Ram Subramanian, Nikhil Mutyal and Emma Nechamkin outline three strategic implications for pharma pricing strategies in India.
India’s Department of Pharmaceuticals (DoP) released the Drug Price Control Order (DPCO) in May 2013. It increased the number of drugs on the National List of Essential Medicines (NLEM) from 74 to 348 and offers new paradigms for determining and enforcing price ceilings while maintaining stable drug supply. Biopharmaceutical companies that do business in India need to carefully evaluate the consequences of this legislation.
The DPCO has three primary aims: expanding the NLEM, authorizing the National Pharmaceutical Pricing Authority (NPPA) to regulate prices of India’s NLEM, and authorizing the NPPA to regulate price increases of non-essential medicines. The DPCO uses market-based mechanisms to set price ceilings. It works differently, depending on how many products are in a category:
If a drug is one of many drugs within a given product category, the price ceiling is the simple average of the prices of all drugs that have at least 1% of market share within that category (plus a 16% pharmacists’ margin).
If a drug is the only one within a given drug category, the new price ceiling for that category will be a fixed percent, based on price reductions in similar categories.
Moving forward, all drugs in a product category must be priced at or below the price ceiling or the manufacturer will face monetary penalties. If a drug’s price is already below the price ceiling, a price increase is prohibited. The NPPA, however, currently has no mechanism to officially penalize an offending manufacturer. For all NLEM-listed treatments, yearly price increases must be in line with or below the wholesale price index.
The Indian government has also reserved the right to mandate continued production for up to 12 months, to require quarterly drug production reports, and to require six months’ notice before production of a given drug ceases. The regulation also exempts all drugs developed and patented in India from price control as a means of incentivizing India-based research and development.
The DPCO results in three key implications for pharmaceutical and biotechnology companies in India, as well as for the country as a place for future clinical R&D:
1. Fewer “branded generics.”
2. No let-up in pricing pressure for non-NLEM drugs.
3. No dramatic change in MNC R&D investment in India.
Implication 1: Fewer "branded generics"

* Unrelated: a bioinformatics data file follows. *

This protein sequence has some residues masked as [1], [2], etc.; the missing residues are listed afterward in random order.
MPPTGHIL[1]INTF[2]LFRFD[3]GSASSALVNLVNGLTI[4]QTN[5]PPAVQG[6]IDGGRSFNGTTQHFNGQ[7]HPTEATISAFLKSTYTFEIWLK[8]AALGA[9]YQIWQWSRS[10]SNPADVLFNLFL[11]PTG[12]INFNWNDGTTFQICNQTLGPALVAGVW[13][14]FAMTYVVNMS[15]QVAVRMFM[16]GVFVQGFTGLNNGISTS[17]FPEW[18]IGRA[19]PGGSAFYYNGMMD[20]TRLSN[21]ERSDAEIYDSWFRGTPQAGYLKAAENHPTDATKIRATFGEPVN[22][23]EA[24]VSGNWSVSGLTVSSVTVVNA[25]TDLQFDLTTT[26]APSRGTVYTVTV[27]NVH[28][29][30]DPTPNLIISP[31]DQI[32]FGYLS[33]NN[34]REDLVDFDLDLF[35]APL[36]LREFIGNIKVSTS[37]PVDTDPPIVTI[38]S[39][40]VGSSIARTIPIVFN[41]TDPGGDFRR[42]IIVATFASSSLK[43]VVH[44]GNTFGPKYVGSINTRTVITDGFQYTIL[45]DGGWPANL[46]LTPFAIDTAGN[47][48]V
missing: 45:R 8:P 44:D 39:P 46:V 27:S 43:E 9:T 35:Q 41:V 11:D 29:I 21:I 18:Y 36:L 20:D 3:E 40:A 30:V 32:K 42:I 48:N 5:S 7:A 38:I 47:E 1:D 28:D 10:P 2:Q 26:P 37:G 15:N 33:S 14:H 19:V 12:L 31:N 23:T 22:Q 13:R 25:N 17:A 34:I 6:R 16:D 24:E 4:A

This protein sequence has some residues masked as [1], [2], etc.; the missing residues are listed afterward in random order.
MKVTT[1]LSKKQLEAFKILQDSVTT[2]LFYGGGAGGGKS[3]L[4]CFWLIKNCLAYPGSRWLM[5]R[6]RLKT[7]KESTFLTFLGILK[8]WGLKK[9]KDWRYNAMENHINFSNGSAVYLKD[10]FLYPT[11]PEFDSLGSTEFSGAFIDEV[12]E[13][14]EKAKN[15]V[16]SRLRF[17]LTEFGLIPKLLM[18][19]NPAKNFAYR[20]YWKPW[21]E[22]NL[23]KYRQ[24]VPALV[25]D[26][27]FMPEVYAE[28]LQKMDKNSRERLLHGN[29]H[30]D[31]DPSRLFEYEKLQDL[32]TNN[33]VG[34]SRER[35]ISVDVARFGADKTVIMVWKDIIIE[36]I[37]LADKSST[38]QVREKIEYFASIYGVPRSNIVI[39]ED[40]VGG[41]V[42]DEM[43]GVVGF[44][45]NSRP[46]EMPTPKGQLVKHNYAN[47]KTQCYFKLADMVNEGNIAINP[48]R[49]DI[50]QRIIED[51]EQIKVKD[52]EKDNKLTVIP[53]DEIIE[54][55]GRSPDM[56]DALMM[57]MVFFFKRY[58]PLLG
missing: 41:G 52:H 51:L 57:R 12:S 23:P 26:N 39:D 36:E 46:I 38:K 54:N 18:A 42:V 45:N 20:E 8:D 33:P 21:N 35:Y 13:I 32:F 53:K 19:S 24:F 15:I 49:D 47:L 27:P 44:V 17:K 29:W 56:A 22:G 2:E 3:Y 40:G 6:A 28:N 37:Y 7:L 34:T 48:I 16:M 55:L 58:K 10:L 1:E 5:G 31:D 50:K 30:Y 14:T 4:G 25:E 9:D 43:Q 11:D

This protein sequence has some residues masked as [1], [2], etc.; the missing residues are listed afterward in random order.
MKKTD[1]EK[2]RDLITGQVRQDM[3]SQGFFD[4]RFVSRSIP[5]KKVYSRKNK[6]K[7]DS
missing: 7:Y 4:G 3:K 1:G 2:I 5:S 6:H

To understand how this new policy will impact prices within the Indian market, consider the following three cases:
Because Novartis’ desferrioxamine mesylate is the only drug within its product category, it experiences price reduction as a fixed percentage of its current price. In order to determine the price reduction for desferrioxamine mesylate, the NPAA considers the average reduction in similar product categories. For desferrioxamine mesylate, the price reduction will be 24.80%, the average price reduction for antidotes. This will reduce the price per unit from its current Rs170.40 to Rs128.14.
GlaxoSmithKline’s hepatitis B vaccine is significantly more expensive than the other seven options. Because the new price ceiling is determined by an arithmetic, and not a weighted average, the price ceiling for hepatitis B vaccines will force the price of GSK’s vaccine significantly down from over Rs300 to a maximum of Rs87, a roughly 75% reduction.
A local manufacturer (Pavior Pharmaceuticals) offers a more expensive factor VIII concentrate injection than the only alternative, Baxter’s cheaper version. According to clearly outlined DPCO policy, the new price ceiling for factor VIII concentrates will become the average of current prices, or about Rs5400. Baxter’s factor VIII is priced well below where the new price ceiling would be, so Baxter will not face mandatory price reduction. This is a particularly interesting case, as the DPCO aims to impact high-priced branded options that compete against a set of generic and “branded generic” alternatives. Baxter’s product has over 90% of market share, so the price ceiling will not have any impact on the category spend.